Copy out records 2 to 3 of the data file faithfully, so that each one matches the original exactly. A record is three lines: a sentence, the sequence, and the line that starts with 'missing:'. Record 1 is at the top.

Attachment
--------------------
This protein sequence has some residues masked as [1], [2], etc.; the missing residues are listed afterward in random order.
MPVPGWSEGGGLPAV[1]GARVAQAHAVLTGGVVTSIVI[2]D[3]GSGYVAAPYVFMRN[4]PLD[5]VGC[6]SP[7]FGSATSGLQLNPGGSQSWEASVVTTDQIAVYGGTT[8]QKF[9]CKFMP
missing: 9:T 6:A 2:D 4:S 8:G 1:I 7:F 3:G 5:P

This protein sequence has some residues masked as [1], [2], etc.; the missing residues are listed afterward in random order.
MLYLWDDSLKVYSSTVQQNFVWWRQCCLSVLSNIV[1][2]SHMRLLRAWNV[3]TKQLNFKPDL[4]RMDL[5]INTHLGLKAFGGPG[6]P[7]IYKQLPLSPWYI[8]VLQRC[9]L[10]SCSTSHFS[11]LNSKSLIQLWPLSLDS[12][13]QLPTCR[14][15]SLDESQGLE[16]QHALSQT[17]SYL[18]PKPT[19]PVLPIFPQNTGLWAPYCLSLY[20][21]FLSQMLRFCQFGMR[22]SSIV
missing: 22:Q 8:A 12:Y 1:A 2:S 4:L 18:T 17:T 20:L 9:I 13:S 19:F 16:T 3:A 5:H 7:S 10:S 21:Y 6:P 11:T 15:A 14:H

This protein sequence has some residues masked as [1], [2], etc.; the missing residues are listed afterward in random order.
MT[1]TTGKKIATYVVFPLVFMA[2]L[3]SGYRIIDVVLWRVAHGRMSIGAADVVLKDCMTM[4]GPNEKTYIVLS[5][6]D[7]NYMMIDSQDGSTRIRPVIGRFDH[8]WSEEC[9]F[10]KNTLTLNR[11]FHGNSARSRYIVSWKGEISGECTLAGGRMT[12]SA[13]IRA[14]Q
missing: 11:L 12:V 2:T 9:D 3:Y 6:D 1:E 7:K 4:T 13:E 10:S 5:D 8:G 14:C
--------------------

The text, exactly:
This protein sequence has some residues masked as [1], [2], etc.; the missing residues are listed afterward in random order.
MLYLWDDSLKVYSSTVQQNFVWWRQCCLSVLSNIV[1][2]SHMRLLRAWNV[3]TKQLNFKPDL[4]RMDL[5]INTHLGLKAFGGPG[6]P[7]IYKQLPLSPWYI[8]VLQRC[9]L[10]SCSTSHFS[11]LNSKSLIQLWPLSLDS[12][13]QLPTCR[14][15]SLDESQGLE[16]QHALSQT[17]SYL[18]PKPT[19]PVLPIFPQNTGLWAPYCLSLY[20][21]FLSQMLRFCQFGMR[22]SSIV
missing: 22:Q 8:A 12:Y 1:A 2:S 4:L 18:T 17:T 20:L 9:I 13:S 19:F 16:T 3:A 5:H 7:S 10:S 21:Y 6:P 11:T 15:A 14:H

This protein sequence has some residues masked as [1], [2], etc.; the missing residues are listed afterward in random order.
MT[1]TTGKKIATYVVFPLVFMA[2]L[3]SGYRIIDVVLWRVAHGRMSIGAADVVLKDCMTM[4]GPNEKTYIVLS[5][6]D[7]NYMMIDSQDGSTRIRPVIGRFDH[8]WSEEC[9]F[10]KNTLTLNR[11]FHGNSARSRYIVSWKGEISGECTLAGGRMT[12]SA[13]IRA[14]Q
missing: 11:L 12:V 2:T 9:D 3:Y 6:D 1:E 7:K 4:T 13:E 10:S 5:D 8:G 14:C